Review: Nightshades by Melissa F. Olson

February 16, 2017 2017, B, book rating, reviews 2

nightshades-by-melissa-f-olsonNightshades by Melissa F. Olson

Nightshades #1

e-book, purchased

Fantasy, Urban Fantasy

Alex McKenna is the new Special Agent in Charge of the Chicago office of the Bureau of Paranormal Investigations—the division tasked with investigating crimes involving shades.

Or vampires, as they’re more widely known.

Children have been going missing, and agents are routinely being slaughtered. It’s up to McKenna, and some unlikely allies, to get to the bottom of the problem, and find the kids before it’s too late.

………………………..

Melissa F. Olson is an author whose books I’ve read and liked before. This book is the beginning of a new series and is a novella (208 pages) published by Tor.com (which is publishing novella e-books). I’ve read several others they’ve published and enjoyed the ones I’ve read. (Every Heart a Doorway by Seanan McGuire is a Tor.com book, for example.)

I thought this book was quite different from others I’ve read by Ms. Olson. For example, the main character is male and the other two series I’ve read by her had female protagonists.

The setting

This book takes place in the Chicago area in a new division of the FBI (called the Bureau of Paranormal Investigations–BPI). Shades–or vampires as people who hear about them often call them–have only become known to humans within the last couple of years after a shade was captured alive by humans. He is being held and studied by the FBI in a secure prison. However, he’s legally still considered a human so only certain tests can be done–blood drawn, but no dissections!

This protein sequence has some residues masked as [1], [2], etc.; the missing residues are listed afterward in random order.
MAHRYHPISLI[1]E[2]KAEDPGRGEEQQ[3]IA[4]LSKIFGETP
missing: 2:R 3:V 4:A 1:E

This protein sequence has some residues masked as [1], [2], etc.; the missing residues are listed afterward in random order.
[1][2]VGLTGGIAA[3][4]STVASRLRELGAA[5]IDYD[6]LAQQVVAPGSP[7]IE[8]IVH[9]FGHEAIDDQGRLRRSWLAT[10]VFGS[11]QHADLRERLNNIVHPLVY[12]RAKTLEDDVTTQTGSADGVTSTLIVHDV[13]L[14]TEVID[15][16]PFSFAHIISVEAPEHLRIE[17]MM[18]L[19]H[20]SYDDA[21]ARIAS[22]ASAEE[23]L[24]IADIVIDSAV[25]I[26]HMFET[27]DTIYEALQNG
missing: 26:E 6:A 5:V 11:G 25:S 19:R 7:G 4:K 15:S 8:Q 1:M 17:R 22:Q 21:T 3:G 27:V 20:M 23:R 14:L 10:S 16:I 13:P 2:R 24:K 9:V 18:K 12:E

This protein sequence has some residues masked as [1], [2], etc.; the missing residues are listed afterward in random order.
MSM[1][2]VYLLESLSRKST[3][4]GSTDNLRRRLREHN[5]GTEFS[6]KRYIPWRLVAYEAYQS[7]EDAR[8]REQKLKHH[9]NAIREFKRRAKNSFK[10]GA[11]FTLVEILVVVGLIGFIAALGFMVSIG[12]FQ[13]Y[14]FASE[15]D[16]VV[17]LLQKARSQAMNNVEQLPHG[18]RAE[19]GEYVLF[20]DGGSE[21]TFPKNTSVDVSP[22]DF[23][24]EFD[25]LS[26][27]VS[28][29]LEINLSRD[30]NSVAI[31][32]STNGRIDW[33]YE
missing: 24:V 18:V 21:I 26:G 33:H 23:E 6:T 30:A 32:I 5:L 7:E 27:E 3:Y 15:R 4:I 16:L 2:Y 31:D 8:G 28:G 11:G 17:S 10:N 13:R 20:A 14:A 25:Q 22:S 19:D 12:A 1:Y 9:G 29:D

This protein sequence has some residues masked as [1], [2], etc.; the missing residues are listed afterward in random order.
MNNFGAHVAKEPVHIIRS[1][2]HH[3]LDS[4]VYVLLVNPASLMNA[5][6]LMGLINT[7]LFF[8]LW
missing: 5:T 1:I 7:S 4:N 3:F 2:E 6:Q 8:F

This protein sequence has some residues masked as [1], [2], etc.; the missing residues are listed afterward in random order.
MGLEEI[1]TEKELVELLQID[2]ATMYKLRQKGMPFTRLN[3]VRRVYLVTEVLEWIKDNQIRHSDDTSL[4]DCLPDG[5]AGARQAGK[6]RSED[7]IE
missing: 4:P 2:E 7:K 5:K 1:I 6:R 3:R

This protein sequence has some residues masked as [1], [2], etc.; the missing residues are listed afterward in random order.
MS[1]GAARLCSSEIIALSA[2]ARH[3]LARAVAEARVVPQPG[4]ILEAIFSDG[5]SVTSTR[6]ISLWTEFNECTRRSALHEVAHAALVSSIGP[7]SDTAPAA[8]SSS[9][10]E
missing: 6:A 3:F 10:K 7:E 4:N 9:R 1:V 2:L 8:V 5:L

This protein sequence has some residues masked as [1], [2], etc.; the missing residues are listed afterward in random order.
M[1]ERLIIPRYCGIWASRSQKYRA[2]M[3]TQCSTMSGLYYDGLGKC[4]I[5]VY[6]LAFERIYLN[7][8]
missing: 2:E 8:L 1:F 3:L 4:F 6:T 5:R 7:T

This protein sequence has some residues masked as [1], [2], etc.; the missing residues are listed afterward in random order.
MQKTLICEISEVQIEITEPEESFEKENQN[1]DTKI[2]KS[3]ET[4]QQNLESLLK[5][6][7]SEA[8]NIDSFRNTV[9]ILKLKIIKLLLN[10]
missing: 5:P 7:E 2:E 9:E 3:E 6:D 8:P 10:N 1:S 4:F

Changes in Shade behavior

Before this book opened the shades kept a low profile. Now they have changed in the Chicago area and are acting more openly. A number of teenagers near Chicago have been kidnapped and other people killed all in what look like Shade attacks. In the first few pages of the book a number of Bureau of Paranormal Investigations agents are killed. New agents are posted to Chicago including a new Special Agent in Charge of the Chicago office.

Alex McKenna, Special Agent in Charge

Alex McKenna is known as “the legacy agent” since his mother was the first female director of the FBI. Alex grew up in the Hoover Building and the FBI doesn’t want him killed. However, Alex is ambitious and though he’s only in his early thirties he gets the Special Agent in Charge job even though it’s a very dangerous job. He has a better chance to get this job because other agents don’t want this very dangerous job! Plus he feels someone has to figure out what is going on with the shades.

Once Alex and his best friend–Chase Eddy (who becomes Alex’s number two in Chicago)–set up their team and arrive in Chicago everything moves very fast in the book.

My thoughts

The first part of the book deals with setting up background for the characters and getting to know them. We learn about the world building slowly and I would guess we will find out more in future books. By the end of the book more is known about shades and there are several confrontations with the shades. Ms. Olson has plenty more avenues for future books!

This book doesn’t end in a cliff hanger which pleased me. It’s a quick read. The story has a number of familiar parts as an urban fantasy about vampires. However, it has a few unique parts which helped keep my interest. Ms. Olson’s characters are well-written and we get several points-of-view. Two more books in the series show up on Goodreads, but they have no publication date or cover yet.

Rating: B

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2 Responses to “Review: Nightshades by Melissa F. Olson”

  1. Rita

    I’m not a fan of “glittery” vamps (but do enjoy ones where they are represented more as genetic misfits like in Cronin’s The Passage for instance), or even as the vamp character in the Mercy Thompson series. But the ones that are sexy, handsome, and bite beautiful women’s necks during sex don’t work for me.

    That being said, this sounds like a different take on them, and while I haven’t read a book by Olson I’m intrigued. Hey, it’s a novella, so I can try it and see what I think. Thanks, Jan.